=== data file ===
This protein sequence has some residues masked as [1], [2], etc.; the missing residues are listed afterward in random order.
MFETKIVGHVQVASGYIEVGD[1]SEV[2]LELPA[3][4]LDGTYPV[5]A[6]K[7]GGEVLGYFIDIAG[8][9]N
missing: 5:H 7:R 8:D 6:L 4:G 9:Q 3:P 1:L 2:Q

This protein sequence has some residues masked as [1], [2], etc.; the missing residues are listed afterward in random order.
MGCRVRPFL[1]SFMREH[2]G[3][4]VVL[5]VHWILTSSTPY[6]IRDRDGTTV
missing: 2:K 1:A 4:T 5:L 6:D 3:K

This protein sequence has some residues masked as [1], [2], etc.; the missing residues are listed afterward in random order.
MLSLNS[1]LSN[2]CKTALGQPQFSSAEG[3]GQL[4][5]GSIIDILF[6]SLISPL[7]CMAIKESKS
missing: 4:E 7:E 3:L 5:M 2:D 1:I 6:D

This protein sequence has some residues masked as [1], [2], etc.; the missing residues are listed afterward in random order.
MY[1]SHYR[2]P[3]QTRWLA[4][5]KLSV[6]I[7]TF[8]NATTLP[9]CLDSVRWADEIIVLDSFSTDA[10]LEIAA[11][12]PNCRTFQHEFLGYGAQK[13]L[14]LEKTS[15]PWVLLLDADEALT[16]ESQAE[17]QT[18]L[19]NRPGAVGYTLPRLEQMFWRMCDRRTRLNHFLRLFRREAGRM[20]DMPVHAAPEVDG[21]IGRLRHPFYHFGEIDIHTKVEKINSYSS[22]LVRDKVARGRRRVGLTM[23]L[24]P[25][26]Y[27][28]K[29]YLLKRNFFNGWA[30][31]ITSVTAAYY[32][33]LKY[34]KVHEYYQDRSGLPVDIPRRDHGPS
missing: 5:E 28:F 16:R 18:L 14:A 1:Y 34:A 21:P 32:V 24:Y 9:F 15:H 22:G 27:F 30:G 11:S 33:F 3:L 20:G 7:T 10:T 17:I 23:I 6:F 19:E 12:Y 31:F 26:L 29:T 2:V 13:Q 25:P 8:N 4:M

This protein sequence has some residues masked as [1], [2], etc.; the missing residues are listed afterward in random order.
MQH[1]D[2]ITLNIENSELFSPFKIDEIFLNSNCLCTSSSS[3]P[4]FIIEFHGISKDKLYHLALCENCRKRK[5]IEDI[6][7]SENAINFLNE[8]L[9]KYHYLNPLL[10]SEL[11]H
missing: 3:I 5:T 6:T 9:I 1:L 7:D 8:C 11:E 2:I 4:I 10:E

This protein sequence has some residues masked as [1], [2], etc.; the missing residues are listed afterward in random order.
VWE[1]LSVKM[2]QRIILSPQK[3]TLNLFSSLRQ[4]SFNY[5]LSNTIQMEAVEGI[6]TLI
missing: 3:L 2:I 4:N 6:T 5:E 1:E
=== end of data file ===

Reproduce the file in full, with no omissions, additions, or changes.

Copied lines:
This protein sequence has some residues masked as [1], [2], etc.; the missing residues are listed afterward in random order.
MFETKIVGHVQVASGYIEVGD[1]SEV[2]LELPA[3][4]LDGTYPV[5]A[6]K[7]GGEVLGYFIDIAG[8][9]N
missing: 5:H 7:R 8:D 6:L 4:G 9:Q 3:P 1:L 2:Q

This protein sequence has some residues masked as [1], [2], etc.; the missing residues are listed afterward in random order.
MGCRVRPFL[1]SFMREH[2]G[3][4]VVL[5]VHWILTSSTPY[6]IRDRDGTTV
missing: 2:K 1:A 4:T 5:L 6:D 3:K

This protein sequence has some residues masked as [1], [2], etc.; the missing residues are listed afterward in random order.
MLSLNS[1]LSN[2]CKTALGQPQFSSAEG[3]GQL[4][5]GSIIDILF[6]SLISPL[7]CMAIKESKS
missing: 4:E 7:E 3:L 5:M 2:D 1:I 6:D

This protein sequence has some residues masked as [1], [2], etc.; the missing residues are listed afterward in random order.
MY[1]SHYR[2]P[3]QTRWLA[4][5]KLSV[6]I[7]TF[8]NATTLP[9]CLDSVRWADEIIVLDSFSTDA[10]LEIAA[11][12]PNCRTFQHEFLGYGAQK[13]L[14]LEKTS[15]PWVLLLDADEALT[16]ESQAE[17]QT[18]L[19]NRPGAVGYTLPRLEQMFWRMCDRRTRLNHFLRLFRREAGRM[20]DMPVHAAPEVDG[21]IGRLRHPFYHFGEIDIHTKVEKINSYSS[22]LVRDKVARGRRRVGLTM[23]L[24]P[25][26]Y[27][28]K[29]YLLKRNFFNGWA[30][31]ITSVTAAYY[32][33]LKY[34]KVHEYYQDRSGLPVDIPRRDHGPS
missing: 5:E 28:F 16:R 18:L 14:A 1:Y 34:A 21:P 32:V 24:Y 9:F 15:H 22:G 27:F 30:G 11:S 33:F 3:L 20:G 7:T 10:T 17:I 23:I 6:F 19:E 12:Y 31:F 26:L 29:T 2:V 13:Q 25:P 8:N 4:M

This protein sequence has some residues masked as [1], [2], etc.; the missing residues are listed afterward in random order.
MQH[1]D[2]ITLNIENSELFSPFKIDEIFLNSNCLCTSSSS[3]P[4]FIIEFHGISKDKLYHLALCENCRKRK[5]IEDI[6][7]SENAINFLNE[8]L[9]KYHYLNPLL[10]SEL[11]H
missing: 3:I 5:T 6:T 9:I 1:L 7:D 8:C 11:E 2:I 4:I 10:E

This protein sequence has some residues masked as [1], [2], etc.; the missing residues are listed afterward in random order.
VWE[1]LSVKM[2]QRIILSPQK[3]TLNLFSSLRQ[4]SFNY[5]LSNTIQMEAVEGI[6]TLI
missing: 3:L 2:I 4:N 6:T 5:E 1:E